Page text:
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La Juderia

If Jewish diasporic music now has a strong international presence – think of the late Ofra Haza’s Yemenite pop or the international klezmer bands – there’s one significant form that’s so far remained in the shadows. No longer. Ladino music, a sound that originated in the cultural crosscurrents of medieval Spain, is getting its long overdue break with virtuoso singer Yasmin Levy.

La Juderia, the second album from the Jerusalem-based Levy, offers a sonic world that’s familiar. There’s the mix of flamenco rhythms and trills from Levy’s band – she favours a traditional instrumentation of oud, qanun and ney. But listen closely and you hear 500 years of history on La Juderia.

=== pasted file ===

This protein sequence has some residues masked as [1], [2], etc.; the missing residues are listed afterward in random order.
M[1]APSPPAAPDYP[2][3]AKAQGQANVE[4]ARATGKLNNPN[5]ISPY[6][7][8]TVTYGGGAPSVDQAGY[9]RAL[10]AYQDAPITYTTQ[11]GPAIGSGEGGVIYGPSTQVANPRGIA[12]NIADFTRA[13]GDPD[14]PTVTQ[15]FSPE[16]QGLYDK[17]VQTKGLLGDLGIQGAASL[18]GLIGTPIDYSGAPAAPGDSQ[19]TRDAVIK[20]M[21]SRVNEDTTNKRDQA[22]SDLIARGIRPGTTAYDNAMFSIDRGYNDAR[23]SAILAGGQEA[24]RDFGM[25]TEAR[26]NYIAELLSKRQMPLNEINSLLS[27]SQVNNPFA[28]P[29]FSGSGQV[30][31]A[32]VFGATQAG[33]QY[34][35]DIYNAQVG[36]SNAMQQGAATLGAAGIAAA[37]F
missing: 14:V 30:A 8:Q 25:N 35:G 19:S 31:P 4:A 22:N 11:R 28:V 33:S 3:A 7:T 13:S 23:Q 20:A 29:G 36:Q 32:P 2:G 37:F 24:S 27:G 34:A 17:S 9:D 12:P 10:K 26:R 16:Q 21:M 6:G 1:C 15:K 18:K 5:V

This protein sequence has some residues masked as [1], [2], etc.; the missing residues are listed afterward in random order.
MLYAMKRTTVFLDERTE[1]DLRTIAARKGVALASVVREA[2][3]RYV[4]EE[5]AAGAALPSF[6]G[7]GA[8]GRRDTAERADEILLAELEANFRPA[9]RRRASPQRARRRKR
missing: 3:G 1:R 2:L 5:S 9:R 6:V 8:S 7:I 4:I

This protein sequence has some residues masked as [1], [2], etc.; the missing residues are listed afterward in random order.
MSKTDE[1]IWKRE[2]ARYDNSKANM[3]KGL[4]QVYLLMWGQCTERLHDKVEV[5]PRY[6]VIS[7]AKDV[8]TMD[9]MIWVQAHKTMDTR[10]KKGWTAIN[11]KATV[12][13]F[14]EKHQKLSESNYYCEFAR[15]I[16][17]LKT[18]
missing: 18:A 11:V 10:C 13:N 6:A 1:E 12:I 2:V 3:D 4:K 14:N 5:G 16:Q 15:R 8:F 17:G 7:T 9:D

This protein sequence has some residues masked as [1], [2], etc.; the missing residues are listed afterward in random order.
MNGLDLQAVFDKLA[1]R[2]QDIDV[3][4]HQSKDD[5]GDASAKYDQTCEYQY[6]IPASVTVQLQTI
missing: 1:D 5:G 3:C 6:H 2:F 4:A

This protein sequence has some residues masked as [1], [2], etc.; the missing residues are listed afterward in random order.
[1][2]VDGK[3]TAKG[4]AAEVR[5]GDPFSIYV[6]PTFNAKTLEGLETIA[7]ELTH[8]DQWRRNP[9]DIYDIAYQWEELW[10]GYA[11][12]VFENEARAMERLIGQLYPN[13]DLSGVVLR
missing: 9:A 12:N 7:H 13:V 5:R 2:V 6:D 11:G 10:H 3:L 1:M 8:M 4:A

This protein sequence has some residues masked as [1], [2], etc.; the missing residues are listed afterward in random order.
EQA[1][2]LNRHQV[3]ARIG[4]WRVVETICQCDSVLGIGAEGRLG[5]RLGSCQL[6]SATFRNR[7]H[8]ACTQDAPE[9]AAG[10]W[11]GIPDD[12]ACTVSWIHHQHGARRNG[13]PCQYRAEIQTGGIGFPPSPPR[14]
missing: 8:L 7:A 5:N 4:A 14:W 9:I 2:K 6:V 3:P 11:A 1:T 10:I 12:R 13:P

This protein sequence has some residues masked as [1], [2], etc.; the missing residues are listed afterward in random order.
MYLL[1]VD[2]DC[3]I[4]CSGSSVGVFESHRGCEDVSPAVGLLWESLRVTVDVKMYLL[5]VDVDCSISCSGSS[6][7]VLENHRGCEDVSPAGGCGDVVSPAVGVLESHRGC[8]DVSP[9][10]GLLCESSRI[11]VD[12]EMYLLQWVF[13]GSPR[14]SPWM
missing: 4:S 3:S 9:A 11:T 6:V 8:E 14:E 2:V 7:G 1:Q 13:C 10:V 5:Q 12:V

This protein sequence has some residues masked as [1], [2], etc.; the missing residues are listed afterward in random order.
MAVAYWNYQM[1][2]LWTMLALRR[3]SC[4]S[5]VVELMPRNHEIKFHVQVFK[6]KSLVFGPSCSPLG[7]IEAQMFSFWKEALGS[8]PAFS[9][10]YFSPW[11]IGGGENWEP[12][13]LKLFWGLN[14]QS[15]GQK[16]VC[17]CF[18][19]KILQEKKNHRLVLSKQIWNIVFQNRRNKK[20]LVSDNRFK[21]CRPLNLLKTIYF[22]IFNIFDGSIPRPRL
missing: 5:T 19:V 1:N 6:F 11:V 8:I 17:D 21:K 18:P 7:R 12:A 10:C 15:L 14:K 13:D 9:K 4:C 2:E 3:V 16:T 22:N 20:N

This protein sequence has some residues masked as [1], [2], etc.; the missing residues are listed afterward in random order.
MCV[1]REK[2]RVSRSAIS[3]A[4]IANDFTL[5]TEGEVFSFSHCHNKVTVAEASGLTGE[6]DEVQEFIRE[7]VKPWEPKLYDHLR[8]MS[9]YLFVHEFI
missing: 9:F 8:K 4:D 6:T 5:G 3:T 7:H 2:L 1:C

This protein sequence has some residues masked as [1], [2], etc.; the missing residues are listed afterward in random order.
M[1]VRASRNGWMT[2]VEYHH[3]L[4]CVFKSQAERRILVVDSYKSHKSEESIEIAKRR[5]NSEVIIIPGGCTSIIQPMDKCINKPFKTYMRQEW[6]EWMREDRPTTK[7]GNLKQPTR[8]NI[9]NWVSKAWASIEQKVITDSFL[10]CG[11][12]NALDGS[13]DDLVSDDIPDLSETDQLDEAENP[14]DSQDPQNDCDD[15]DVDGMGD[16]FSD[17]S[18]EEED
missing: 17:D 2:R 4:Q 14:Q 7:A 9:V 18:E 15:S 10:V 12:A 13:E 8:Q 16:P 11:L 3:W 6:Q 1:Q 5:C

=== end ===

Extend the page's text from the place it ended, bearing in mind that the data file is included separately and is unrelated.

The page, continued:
Levy calls the album a ‘musical reconciliation’ and you can hear her point. The wide space of ‘Naci en Alamo’ (I Was Born in Alamo) is an excellent place to hear how sinuous Levy’s voice can be. But it’s also dramatic and highly coloured. On ‘La Serena’ (The Mermaid), she simply unleashes her voice: it soars, dips down and whips around. Highly flamenco-ized, this is a traditional Sephardic song, and it ends with the ghostly recording of Levy’s musicologist father playing the song 30 years ago.

One of the most affecting is ‘Keter’, a prayer that is here bookended by recordings made in a synagogue 15 years ago. Levy here is at her unadorned best, the vocal line strong yet yearning. A little bell keeps rhythm for her, and it is as if time peels away.

New Internationalist issue 380 magazine cover This article is from the July 2005 issue of New Internationalist.
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